I do believe, however, that the Bible can be defended against the charge that it condones slavery through a careful examination. In this article I share a few thoughts on how we can do so.  

 

Taking off our Cultural Lenses  


This is a vital principle for reading the Bible. As I argued in another article, [ii]  we have a very culturally-defined understanding of the term slavery. We think of the horror of the trans-Atlantic slave trade or the evil of modern-day people trafficking. The man that I spoke to certainly understood the Bible’s references to slavery in terms of his family’s history of oppression.  

 

We instinctively see events through the lens of our own experiences. The ancient Israelites would have seen the world differently to us. We must be careful not simply to take impose our modern ideas onto their world. For example, modern day slavery is built upon racial subjugation and treating people as inferior to others. A careful reading of the Biblical text shows that was not the case for the Israelites. Modern-day slavery is built upon kidnapping others, but Exodus 21:16 says such behaviour was to be punishable by death. When we address the issue of slavery in the Bible, then, we need to put aside everything we know about modern slavery and take the Bible on its own terms. Let us hear what it actually says before we condemn its practices. In this article I will focus on the Old Testament law, since the accusation that the Bible condones slavery is strongest when we consider that these are God’s words to his people Israel.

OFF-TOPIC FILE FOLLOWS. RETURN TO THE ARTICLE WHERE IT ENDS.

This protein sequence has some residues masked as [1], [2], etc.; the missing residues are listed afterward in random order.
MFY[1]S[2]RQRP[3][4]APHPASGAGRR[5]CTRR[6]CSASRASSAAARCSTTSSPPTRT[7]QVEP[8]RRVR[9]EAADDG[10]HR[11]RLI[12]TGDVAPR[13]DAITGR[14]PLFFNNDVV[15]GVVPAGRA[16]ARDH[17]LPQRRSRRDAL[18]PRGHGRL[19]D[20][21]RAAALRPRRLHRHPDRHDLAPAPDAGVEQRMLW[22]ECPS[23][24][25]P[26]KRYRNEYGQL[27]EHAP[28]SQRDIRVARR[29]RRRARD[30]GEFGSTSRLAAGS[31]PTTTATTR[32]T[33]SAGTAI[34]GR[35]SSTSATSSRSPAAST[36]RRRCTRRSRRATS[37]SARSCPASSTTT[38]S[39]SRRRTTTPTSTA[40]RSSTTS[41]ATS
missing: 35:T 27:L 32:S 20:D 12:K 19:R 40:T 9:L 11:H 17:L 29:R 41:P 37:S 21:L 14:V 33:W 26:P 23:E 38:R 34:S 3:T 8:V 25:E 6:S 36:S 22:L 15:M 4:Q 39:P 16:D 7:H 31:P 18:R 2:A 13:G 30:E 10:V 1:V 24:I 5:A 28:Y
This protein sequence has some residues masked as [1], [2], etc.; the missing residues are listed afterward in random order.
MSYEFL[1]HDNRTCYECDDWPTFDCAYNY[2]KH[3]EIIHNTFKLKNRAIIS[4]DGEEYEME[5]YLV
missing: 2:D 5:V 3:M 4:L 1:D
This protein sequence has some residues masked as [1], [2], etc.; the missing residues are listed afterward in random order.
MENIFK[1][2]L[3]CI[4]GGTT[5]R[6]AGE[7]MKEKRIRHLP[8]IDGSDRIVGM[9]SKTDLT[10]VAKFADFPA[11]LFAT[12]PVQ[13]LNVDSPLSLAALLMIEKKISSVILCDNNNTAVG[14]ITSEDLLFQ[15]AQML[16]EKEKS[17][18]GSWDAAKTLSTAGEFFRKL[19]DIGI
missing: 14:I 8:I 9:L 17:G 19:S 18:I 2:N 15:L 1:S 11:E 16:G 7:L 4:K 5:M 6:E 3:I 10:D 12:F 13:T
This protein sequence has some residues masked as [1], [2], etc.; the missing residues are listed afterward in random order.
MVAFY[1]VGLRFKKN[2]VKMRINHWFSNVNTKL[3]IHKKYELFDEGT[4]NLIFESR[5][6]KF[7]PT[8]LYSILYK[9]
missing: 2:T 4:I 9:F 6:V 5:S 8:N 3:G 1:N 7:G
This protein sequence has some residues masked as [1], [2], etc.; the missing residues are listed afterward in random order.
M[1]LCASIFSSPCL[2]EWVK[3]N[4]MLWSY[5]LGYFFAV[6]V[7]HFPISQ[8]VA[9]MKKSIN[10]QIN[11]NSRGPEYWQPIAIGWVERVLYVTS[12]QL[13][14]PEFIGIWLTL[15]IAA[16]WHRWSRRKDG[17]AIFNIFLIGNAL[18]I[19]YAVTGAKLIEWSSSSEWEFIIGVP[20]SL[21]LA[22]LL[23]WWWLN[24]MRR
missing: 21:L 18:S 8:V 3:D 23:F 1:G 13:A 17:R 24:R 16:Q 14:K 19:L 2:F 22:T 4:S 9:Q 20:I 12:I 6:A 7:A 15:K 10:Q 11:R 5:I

An Issue of Translation  


Another important consideration is whether ‘slave’ is the best translation of the original Hebrew of the Old Testament. The Hebrew word, ebed, carries none of the negative connotations of the English word ‘slave’. Christian philosopher, Paul Copan, explains: [iii] 


The word ebed is a neutral term—not an inherently negative term as the word “slave” is today. In the Old Testament, the word simply indicates a dynamic dependency relationship, whether positive, negative, or neutral.


Copan also suggests the word ‘servant’ would be a far more appropriate translation. He points out that ‘slave’ is only used once for ebed in the King James Version and finds it ‘strange’ that other versions have adopted it as the common translation. 

 

The question before us, then, is, how exactly were those described as ebed viewed and treated? The Old Testament law makes a distinction between fellow Israelites and foreigners. If we fail to recognise this, we may wrongly assume there was one blanket rule for everyone. We will begin, then, by considering the laws given for foreign servants.  

 

Ebed applied to non-Israelites 

 

The instructions quoted above, on acquiring slaves, or servants, regarded people from other nations. When the Israelites conquered the land of Canaan and drove out its inhabitants, they were permitted to acquire servants for themselves. Was this a kind of enforced racial subjugation? How were these servants to be treated?  

 

The overriding principle the Israelites were to adhere to is found in Leviticus 19:33-34: 


When a stranger sojourns with you in your land, you shall not do him wrong. You shall treat the stranger who sojourns with you as the native among you, and you shall love him as yourself, for you were strangers in the land of Egypt: I am the Lord your God. 

 

Nobody, including people from pagan nations, is to be abused or mistreated. The Israelites themselves were once slaves in Egypt, where they were treated abominably. The memory of this experience was to serve as motivation not to treat others in the same way.